Understanding Portion Sizes – How To Beat Portion Distortion

Nutrition // Lisa Donaldson // 10 March 2016

In the last two decades, have you noticed that portion sizes have steadily crept up? Back in the 90s a standard Mars Bar weighed in at 53g, it’s now ballooned to a king-sized 80g and contains MORE calories than a McDonald’s Cheeseburger. 600ml bottles of soft drink seem to be the only choice at servos; that’s over half a litre of liquid kilojoules! We can upgrade or upsize takeaway meal portions for a pittance, sometimes for as little as $1. These offers are appealing because it seems like good value for money. What we are actually getting, however, is extra kilojoules, often without much nutritional benefit.

With these subtle increases we are eating up to a third more than we used to and as a result, we are also getting supersized. The recent trend of increased portion sizes of snacks and meals is known as ‘Portion Distortion.’ The problem with buying foods in bigger portions is we consume more than necessary. Very few of us only eat or drink half of these products as they are all too easy to finish once we have started.

How can we control how much we are eating in a world where portion sizes just seem to grow larger? A good place to start is in your own home by physically measuring out and carefully plating the foods that you prepare.

Your Guide to Portion Sizes

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Tips to Control Your Portions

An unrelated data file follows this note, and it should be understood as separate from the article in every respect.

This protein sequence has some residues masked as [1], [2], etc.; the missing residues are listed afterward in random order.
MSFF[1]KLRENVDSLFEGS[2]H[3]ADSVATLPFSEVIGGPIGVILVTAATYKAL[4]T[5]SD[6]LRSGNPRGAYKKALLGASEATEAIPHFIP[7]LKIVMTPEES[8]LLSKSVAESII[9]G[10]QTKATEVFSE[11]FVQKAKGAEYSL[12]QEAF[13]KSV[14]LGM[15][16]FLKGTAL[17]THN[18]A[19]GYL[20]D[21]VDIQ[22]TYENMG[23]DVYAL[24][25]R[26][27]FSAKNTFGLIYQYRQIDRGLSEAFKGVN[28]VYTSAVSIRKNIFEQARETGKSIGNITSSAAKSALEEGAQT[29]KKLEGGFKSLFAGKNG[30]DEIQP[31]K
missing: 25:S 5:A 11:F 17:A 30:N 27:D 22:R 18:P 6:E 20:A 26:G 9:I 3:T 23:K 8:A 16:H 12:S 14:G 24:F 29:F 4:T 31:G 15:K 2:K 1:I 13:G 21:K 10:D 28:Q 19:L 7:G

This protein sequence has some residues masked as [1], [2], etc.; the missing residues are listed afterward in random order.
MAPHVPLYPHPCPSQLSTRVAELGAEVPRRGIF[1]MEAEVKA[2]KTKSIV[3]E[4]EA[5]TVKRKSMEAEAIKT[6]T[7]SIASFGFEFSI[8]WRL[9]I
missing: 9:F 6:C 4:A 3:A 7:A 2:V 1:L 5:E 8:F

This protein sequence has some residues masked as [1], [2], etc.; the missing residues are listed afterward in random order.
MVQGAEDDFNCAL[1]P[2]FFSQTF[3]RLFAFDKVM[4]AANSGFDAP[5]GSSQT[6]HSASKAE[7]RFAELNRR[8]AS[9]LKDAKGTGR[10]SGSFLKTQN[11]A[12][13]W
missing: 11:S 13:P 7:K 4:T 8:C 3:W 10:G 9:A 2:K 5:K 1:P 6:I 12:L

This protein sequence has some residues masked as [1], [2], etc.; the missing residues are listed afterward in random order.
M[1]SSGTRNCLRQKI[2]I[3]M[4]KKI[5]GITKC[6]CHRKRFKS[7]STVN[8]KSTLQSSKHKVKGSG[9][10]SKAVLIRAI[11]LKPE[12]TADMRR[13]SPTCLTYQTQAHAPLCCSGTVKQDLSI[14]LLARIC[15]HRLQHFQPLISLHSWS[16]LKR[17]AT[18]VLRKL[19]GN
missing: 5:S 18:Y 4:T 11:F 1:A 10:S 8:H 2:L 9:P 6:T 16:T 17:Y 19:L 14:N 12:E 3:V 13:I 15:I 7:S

Use a small plate

Your meal will fill most of a small plate, creating the sense you are eating a bigger portion.

Serve meals

Serve the meal on plates in the kitchen, rather than placing tempting platters of food on the dining table, allowing access to second helpings.  Getting up from the table for another helping can act as a deterrent.

Eat slowly

Take time to eat your meal, place your cutlery down between bites and chew your food slowly. When we eat quickly we do not give our body time to register we have eaten. All too often, we can tuck into second helpings only to find halfway through that we are already full.

Skip the entrée

Try and skip entrée and order only a main meal when eating out. Alternatively, you could try ordering two entrées if others at your table order more than one course. Two entrée sized portions helps to control volume but enables you to eat at the same time as everybody else.

Have a snack shortly before you go out for a meal.

A healthy snack will help to keep hunger at bay while reading the menu – increasing the likelihood of choosing a healthy choice instead of being influenced by being hungry.

Do not finish everything on the plate

It is OK, despite what our mothers may have told us, to leave a little on the plate. Often restaurants provide generous servings, so eat slowly and stop when you are full. Do not keep eating just because the food is on the plate in front of you.

Bottom line is to consume your snacks and meals mindfully and use your own hands to guide your meal portions. Don’t forget, there is no real saving when you upsize your meal for a dollar, if you need upsize your belt as well.

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